system has been checked for leaks before use. Employ suitable pressure regulating devices on all containers
when the gas is being emitted to systems with lower pressure rating than that of the container. Never insert an
object (e.g. wrench, screwdriver, pry bar, etc.) into valve cap openings. Doing so may damage valve, causing a leak to occur. Open valve slowly. If user experiences any difficulty operating cylinder valve discontinue use and
contact supplier. Close container valve after each use and when empty, even if still connected to equipment.
Never attempt to repair or modify container valves or safety relief devices. Damaged valves should be reported
immediately to the supplier. Close valve after each use and when empty. Replace outlet caps or plugs and
container caps as soon as container is disconnected from equipment. Do not subject containers to abnormal
mechanical shock. Never attempt to lift a cylinder by its valve protection cap or guard. Do not use containers as
rollers or supports or for any other purpose than to contain the gas as supplied. Never strike an arc on a
compressed gas cylinder or make a cylinder a part of an electrical circuit. Keep container valve outlets clean and
free from contaminates particularly oil and water. Do not smoke while handling product or cylinders. Never
re-compress a gas or a gas mixture without first consulting the supplier. Never attempt to transfer gases from one
cylinder/container to another. Always use backflow protective device in piping. Purge air from system before
introducing gas. Purge system with dry inert gas (e.g. helium or nitrogen) before gas is introduced and when
system is placed out of service. Avoid suckback of water, acid and alkalis. Installation of a cross purge assembly
between the cylinder and the regulator is recommended. When returning cylinder install valve outlet cap or plug
leak tight. Never use direct flame or electrical heating devices to raise the pressure of a container. Containers
should not be subjected to temperatures above 50°C (122°F). Prolonged periods of cold temperature belo w -30°C
(-20°F) should be avoided. Never attempt to increas e liquid withdrawal rate by pressurizing the container without
first checking with the supplier. Never permit liquefied gas to become trapped in parts of the system as this may
result in hydraulic rupture.
Conditions for safe storage, including any incompatibilities
Full containers should be stored so that oldest s tock is used first. Containers should be stored in a purpose build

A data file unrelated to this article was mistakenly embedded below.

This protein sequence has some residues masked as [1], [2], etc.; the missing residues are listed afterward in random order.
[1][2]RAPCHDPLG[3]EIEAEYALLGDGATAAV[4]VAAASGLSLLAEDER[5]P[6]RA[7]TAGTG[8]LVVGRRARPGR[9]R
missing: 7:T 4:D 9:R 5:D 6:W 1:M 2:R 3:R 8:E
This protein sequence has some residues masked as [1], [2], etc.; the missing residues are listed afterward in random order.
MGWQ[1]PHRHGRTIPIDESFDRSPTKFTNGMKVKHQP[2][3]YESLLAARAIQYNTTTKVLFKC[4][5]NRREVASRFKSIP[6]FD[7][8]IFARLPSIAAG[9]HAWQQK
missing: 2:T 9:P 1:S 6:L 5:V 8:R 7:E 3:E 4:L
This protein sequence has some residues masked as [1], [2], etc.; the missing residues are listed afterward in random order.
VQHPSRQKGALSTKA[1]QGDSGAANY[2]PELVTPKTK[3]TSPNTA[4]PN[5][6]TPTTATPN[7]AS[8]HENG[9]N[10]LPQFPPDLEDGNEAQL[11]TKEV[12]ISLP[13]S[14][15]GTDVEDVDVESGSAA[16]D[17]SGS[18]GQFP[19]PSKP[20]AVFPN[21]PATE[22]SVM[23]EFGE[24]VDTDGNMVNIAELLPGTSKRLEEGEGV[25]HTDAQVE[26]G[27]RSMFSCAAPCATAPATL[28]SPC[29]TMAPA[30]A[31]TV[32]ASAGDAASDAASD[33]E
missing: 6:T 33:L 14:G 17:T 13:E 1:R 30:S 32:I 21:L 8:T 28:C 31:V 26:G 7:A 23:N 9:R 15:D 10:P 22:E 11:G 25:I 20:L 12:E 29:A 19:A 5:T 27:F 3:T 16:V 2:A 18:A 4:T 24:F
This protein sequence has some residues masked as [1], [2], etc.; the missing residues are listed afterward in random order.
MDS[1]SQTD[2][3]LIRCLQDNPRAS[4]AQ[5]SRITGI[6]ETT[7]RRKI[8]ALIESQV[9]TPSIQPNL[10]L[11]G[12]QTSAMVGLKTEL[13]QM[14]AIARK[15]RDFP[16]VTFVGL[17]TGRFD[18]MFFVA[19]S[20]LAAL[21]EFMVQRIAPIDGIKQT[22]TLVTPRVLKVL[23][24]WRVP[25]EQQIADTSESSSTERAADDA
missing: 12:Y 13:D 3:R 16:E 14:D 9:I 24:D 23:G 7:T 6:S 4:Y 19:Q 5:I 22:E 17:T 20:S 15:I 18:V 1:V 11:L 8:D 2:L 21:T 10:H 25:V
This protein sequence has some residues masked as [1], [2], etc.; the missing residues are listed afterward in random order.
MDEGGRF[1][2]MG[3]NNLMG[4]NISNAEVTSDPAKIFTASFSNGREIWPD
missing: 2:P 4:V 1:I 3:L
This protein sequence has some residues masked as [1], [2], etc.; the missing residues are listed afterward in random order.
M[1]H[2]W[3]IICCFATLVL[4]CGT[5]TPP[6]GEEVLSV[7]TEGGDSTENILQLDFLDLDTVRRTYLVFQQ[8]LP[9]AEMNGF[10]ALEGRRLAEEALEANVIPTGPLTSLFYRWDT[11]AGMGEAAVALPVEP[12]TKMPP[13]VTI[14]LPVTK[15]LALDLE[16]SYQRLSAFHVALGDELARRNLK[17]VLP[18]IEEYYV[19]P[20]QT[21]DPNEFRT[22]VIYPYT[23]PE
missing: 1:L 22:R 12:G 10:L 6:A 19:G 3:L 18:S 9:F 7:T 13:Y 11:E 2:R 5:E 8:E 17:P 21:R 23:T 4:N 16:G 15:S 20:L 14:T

compound which should be well ventilated, preferably in the open air. Observe all regulations and local
requirements regarding storage of containers. Stored containers should be periodically checked for general
condition and leakage. Local codes may have special requirements for toxic gas storage. Protect containers
stored in the open against rusting and extremes of weather. Containers should not be stored in conditions likely to
encourage corrosion. Containers should be stored in the vertical position and properly secured to prevent toppling.
The container valves should be tightly closed and where appropriate valve outlets should be capped or plugged.
Container valve guards or caps should be in place. Keep containers tightly closed in a cool, well-ventilated place.
Full and empty cylinders should be segregated. Do not allow storage temperature to exceed 50°C (122°F) . Return
empty containers in a timely manner.
Technical measures/Precautions
Provide sufficient air exchange and/or exhaust in work rooms. Containers should be segregated in the storage
area according to the various categories (e.g. flammable, toxic, etc.) and in accordance whit local regulations.

Transport information

Shippingopen allclose all
SpecialProvisionsopen allclose all
Shippingopen allclose all
Remarksopen allclose all

Marine transport (UN RTDG/IMDG)

Shippingopen allclose all
Remarksopen allclose all
Shippingopen allclose all
Remarksopen allclose all
SpecialProvisionsopen allclose all

Exposure controls / personal protection

Stability and reactivity

Disposal considerations